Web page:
One of the first issues BC Hydro and Fort St. John discussed was where workers could have a beer. The solution they reached is surprisingly enlightened.
One of the least-appreciated but most interesting aspects of Site C might best be discussed over a beer.
The site’s camp has attracted some attention as nicer than the last hotel you stayed in, with services ranging from a movie theatre, to general store, to hair salons – and yes, a bar.
This last amenity was a matter of some debate.
“It was definitely the city’s idea – we pushed for it,” says Fort St. John mayor Lori Ackerman.
BC Hydro is a little more bureaucratic.
“BC Hydro collaborated with the City of Fort St. John, Peace River Regional District, Northern Health and the North Peace Division of Family Practice to seek feedback about our proposed approach for the managed lounge in 2015,” says Greg Alexis, BC Hydro’s Manager of Public Affairs for Site C.
Regardless of whose idea it was, the River’s Bend Lounge exists, and the point is it’s unusual: most work camps are “dry.” That is, they not only don’t have bars, but forbid all consumption of alcohol onsite.
Ackerman describes the typical experience at a dry camp: guy wants a beer, takes his truck with a friend to the nearest liquor store – which might be very far away, and picks up a case of beer, because why would you drive all that way for just one beer?
“It’s got to be drank before they go back to camp. Because [it’s not allowed] and because at 40 below outside, it’s gonna freeze,” says Ackerman.
In other words, you’re practically incentivizing unsafe behaviour and binge drinking.
“The goal is mental wellness, not abstinence,” says Dr. Jong Kim, the Northeast Medical Officer for Northern Health.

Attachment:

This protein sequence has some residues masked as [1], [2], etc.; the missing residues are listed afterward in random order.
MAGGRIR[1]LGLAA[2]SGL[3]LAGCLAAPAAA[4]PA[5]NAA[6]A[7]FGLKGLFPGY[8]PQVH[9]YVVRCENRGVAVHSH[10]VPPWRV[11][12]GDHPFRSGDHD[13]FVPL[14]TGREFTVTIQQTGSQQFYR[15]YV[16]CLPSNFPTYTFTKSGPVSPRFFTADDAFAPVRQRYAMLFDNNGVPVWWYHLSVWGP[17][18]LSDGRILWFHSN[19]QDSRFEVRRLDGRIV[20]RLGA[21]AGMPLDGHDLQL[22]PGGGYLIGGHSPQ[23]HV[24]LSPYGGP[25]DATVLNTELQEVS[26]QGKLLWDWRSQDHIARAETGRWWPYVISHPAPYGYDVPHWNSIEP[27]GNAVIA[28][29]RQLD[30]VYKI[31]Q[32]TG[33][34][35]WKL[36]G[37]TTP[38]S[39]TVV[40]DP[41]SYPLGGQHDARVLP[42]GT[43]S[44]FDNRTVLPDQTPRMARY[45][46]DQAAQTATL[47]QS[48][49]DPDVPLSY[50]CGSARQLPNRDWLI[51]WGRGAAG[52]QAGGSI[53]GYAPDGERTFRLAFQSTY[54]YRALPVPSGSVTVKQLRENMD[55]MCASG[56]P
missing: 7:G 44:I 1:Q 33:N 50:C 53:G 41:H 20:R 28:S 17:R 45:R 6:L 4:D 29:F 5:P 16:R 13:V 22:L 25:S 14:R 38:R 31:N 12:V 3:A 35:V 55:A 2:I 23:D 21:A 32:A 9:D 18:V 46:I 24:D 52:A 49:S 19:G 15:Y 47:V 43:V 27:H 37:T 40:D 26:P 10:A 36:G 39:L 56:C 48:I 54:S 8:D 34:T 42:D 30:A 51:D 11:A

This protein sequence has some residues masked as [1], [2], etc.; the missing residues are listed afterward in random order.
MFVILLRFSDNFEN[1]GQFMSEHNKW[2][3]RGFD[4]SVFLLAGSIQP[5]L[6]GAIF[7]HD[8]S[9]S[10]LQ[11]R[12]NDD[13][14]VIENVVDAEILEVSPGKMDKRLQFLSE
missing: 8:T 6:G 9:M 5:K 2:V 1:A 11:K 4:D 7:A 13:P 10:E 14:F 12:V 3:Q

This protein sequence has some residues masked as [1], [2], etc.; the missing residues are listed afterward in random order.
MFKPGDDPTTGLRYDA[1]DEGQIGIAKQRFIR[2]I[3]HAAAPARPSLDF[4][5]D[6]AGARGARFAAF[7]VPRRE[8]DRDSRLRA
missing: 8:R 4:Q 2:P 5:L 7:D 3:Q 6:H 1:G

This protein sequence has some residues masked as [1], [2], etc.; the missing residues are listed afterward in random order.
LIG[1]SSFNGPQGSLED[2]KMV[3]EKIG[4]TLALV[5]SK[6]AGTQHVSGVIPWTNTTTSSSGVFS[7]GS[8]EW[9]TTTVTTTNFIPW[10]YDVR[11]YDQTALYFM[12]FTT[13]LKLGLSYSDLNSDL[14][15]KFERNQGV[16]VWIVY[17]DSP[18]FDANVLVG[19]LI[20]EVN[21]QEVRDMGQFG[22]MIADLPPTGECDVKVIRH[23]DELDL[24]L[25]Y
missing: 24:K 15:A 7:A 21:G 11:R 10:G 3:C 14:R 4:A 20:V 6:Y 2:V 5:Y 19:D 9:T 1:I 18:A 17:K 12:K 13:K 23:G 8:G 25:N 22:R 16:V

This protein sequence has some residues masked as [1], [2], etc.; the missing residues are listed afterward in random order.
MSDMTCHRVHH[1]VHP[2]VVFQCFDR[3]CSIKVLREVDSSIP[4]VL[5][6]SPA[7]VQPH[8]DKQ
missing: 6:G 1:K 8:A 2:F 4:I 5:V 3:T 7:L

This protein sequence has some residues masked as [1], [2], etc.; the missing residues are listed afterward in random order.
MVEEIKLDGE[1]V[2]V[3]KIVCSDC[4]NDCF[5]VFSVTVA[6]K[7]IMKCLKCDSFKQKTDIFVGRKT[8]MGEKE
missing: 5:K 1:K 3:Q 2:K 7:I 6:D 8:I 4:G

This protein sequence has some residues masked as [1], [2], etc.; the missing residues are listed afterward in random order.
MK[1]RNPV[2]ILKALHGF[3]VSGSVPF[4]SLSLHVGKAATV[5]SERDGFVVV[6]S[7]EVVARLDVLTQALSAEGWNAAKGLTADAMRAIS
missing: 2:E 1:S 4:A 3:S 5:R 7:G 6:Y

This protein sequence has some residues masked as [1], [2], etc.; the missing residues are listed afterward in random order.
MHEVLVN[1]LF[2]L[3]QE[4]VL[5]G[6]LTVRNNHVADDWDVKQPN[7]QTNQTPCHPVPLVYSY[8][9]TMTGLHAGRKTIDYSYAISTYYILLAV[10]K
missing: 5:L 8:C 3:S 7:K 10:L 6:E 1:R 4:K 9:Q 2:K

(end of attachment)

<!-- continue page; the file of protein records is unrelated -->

“Offering this type of on-site amenity can also be safer for neighboring communities when the need for workers to leave the site to obtain or consume alcohol, and potentially drinking and driving, is reduced.”
The Lounge itself looks like an upmarket sports bar – albeit one that’s only open from 5pm to 9:30 pm, that serves beer and wine only, with a maximum of four drinks per day.
To be clear, Site C employees don’t have to drink there – though they can’t drink anywhere else in the camp. But if they want, they can head into Fort St. John.
“We also offer a shuttle between the worker accommodation and Fort St. John to provide a safe and reliable method of transportation, also mitigating potential drinking and driving incidents,” says Alexis.
Ackerman says that’s a good thing – but thinks the onsite bar is just more realistic.
“If you’re working a 10 or a 12 hour shift, and want to have a beer while playing pool with your buddies, are you going to jump in the shuttle, come all the way into town for [one] beer – and then go back out?”
There are several advantages to what Dr. Kim calls the “damp camp” (as opposed to dry camp) model.
“A ‘damp camp’ model can better reflect the complexity of substance use when combined with education resources and inclusive policies at work,” says Dr. Kim.
“What you’re doing by having a dry camp is pushing your social issues outside the chain link fence, and then the municipalities and the local governments have to deal with it,” says Ackerman.
It’s also about making sure those employees who can’t stop at a beer or two get the help they need.
“It helps to identify those who maybe have addictions and don’t realize it. So when you’ve got medical staff there and there is a pub there, they can identify any addictive behavior,” says Ackerman.
Northern Health agrees.
“Prohibition & punishment increases risk by stigmatizing and fostering misunderstanding,” says Dr. Kim, “Offering this type of on-site amenity can also be safer for neighboring communities when the need for workers to leave the site to obtain or consume alcohol, and potentially drinking and driving, is reduced.”
Or, as Lori Ackerman puts it:
“To have a beer is not illegal. To have a beer while you’re driving is illegal.”
The best policies prevent the second without clutching their pearls over the first. No matter whose idea it was, BC Hydro deserves credit for making it happen.
Maclean Kay is Editor-in-Chief of The Orca
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